7. What specific recommendations could be put forward in order for public administration to effectively support gender equality?

Chapter 7: Institutions for the SDGs in countries in special situations (SIDS, LDCs and LLDCs)

Description

The objective of this chapter would be to illustrate the variety of national situations with respect to the topics examined in the report, and to highlight specific challenges that countries in special situation (small island developing States, least developed countries and landlocked developing countries) face. Evidence gathered in other chapters will be mobilised to highlight commonalities, differences and contrasts among the different groups of countries, in relation to their sustainable development priorities.

Research questions:

  1. What are major challenges with respect to the topics examined in the report in SIDS, in LDCs, in LLDCs?
  2. How can public institutions, public service and public administration be strengthened to address specific challenges, and what are relevant successful examples in each group of countries?
  3. How could the international community support these countries’ efforts to enhance their institutions in support of the SDGs?

World Public Sector Report 2018


Working Together: Integration, Institutions and the Sustainable Development Goals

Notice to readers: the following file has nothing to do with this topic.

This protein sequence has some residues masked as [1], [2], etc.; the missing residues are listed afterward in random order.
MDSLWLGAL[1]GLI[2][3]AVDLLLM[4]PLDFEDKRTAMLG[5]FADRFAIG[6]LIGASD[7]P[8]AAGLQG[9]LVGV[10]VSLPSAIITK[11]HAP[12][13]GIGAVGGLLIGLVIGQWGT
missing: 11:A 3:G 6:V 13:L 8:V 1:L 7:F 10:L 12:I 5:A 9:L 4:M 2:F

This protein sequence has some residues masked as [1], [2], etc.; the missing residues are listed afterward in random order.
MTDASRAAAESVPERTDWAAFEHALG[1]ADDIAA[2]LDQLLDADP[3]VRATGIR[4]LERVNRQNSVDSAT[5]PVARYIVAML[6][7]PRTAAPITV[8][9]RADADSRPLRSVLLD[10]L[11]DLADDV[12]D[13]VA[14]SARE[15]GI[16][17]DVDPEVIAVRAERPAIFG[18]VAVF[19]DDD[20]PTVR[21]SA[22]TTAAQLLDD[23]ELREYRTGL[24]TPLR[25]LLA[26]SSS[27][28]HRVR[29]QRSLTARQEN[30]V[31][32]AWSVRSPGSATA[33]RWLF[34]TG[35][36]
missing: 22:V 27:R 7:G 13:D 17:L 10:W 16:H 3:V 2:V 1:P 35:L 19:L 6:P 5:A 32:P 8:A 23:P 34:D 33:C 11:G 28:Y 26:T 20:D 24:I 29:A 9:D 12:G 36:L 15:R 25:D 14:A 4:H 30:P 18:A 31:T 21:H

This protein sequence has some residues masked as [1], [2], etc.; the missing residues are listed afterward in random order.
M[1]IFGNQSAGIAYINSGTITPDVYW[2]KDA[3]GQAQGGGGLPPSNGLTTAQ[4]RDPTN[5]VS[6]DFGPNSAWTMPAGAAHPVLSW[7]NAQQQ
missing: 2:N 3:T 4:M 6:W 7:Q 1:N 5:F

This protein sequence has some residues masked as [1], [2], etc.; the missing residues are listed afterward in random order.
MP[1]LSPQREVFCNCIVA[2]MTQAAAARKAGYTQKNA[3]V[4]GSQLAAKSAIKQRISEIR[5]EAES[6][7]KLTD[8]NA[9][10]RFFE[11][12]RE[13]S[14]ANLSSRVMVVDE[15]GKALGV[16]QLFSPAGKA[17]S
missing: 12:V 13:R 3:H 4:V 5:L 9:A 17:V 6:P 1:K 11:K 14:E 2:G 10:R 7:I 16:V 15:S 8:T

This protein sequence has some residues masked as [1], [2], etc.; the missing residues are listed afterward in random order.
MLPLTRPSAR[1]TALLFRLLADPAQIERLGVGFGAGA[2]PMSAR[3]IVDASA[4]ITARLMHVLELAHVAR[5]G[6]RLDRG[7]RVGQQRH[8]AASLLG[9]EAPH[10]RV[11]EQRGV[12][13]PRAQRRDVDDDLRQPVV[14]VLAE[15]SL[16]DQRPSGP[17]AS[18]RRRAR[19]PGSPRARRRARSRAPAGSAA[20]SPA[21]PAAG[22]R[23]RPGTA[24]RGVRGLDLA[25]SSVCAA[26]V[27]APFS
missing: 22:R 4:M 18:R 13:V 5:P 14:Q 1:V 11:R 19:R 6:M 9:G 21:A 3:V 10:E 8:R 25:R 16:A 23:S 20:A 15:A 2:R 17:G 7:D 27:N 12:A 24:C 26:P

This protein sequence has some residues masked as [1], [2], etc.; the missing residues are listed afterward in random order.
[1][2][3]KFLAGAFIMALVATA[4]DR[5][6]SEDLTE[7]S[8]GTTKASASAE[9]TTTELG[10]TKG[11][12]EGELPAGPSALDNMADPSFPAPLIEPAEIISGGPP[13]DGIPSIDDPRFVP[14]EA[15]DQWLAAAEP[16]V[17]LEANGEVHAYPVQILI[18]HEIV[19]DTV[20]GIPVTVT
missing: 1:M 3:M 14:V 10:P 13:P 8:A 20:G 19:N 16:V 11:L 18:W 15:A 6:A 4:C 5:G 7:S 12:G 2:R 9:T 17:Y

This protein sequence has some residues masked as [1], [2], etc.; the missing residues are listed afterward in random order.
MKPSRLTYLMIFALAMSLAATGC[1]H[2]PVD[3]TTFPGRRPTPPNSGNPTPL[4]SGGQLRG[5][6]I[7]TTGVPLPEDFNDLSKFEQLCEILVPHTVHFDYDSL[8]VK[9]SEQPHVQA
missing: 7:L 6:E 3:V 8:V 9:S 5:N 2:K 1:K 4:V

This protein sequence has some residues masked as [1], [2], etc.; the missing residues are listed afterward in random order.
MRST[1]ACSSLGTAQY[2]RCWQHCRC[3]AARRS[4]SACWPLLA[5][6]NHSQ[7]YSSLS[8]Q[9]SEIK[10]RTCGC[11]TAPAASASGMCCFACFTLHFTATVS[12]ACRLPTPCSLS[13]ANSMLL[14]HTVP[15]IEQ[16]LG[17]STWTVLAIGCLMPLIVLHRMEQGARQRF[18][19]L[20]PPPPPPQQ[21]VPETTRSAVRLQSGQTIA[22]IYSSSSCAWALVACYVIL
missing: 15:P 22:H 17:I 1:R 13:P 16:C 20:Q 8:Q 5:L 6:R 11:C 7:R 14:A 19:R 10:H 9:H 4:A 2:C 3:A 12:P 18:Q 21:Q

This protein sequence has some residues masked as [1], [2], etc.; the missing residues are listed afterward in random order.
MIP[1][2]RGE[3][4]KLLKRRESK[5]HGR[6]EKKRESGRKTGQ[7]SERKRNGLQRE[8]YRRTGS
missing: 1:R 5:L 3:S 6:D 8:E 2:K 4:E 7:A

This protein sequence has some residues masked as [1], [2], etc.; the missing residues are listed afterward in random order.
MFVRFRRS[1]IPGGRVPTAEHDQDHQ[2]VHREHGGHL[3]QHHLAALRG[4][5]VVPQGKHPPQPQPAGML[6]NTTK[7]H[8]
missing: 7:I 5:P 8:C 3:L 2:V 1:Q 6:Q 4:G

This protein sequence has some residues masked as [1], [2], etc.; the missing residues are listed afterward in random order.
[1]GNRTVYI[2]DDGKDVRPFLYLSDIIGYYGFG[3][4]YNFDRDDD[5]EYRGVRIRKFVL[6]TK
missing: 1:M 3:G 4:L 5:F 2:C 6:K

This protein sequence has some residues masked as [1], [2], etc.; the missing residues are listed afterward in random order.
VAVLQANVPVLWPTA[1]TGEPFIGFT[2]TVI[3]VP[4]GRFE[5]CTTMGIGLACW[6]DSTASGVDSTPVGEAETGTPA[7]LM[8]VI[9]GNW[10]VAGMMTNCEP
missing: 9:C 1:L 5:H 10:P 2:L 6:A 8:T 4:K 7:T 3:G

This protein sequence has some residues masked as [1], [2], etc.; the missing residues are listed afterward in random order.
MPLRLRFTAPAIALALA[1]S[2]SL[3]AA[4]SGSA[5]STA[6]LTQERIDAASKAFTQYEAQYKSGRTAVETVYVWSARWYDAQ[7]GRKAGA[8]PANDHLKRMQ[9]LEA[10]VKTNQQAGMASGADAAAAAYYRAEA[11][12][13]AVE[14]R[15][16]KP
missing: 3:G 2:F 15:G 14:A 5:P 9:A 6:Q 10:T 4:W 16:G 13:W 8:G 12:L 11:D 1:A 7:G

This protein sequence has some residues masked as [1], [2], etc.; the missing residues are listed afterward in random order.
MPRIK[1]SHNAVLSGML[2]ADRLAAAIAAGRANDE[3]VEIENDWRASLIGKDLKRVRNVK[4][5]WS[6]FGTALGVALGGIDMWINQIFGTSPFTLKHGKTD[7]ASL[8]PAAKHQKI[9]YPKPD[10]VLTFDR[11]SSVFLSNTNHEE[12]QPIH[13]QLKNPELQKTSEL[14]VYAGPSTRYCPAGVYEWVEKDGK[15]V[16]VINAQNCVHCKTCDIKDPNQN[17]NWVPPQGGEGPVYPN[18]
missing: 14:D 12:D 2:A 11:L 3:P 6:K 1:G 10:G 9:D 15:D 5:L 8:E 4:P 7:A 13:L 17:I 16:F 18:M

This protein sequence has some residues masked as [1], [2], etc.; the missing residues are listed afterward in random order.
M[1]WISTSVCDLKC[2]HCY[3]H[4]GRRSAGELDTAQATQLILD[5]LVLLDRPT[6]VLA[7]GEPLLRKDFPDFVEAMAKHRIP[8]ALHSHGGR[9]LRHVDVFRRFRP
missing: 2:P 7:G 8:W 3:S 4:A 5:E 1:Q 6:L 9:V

The World Public Sector Report 2018 (WPSR 2018) examines how governments, public institutions and public administration can foster integrated approaches to the implementation of the 2030 Agenda and the Sustainable Development Goals. The report examines key challenges and opportunities for integrated approaches from the perspective of public administration, highlighting experiences from past decades both at the sectoral and cross-sectoral levels. It also examines how governments across the world have chosen to address existing interlinkages among the SDGs, and the implications of this for public administration and public institutions. The report thus aims to produce a comprehensive empirical analysis of policy integration for the SDGs at the national level, with a view to drawing lessons on how emerging initiatives aiming to policy and institutional integration might lead to long-term success in achieving the SDGs, in different developmental and governance contexts. Arguments made in the report are illustrated by concrete examples in relation to SDG goals, targets or clusters thereof. The report is built around two structuring dimensions: first, the 2030 Agenda and the Sustainable Development Goals as an integrated and indivisible set of goals and targets; and second, the role of the government and public service, including the institutional aspect, in fostering sustainable development.



Public administration experts comment on the World Public Sector Report 2018



World Public Sector Report 2015

Responsive and Accountable Public Governance

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World Public Sector Report 2010

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People Matter: Civic Engagement in Public Governance

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World Public Sector Report 2005

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World Public Sector Report 2001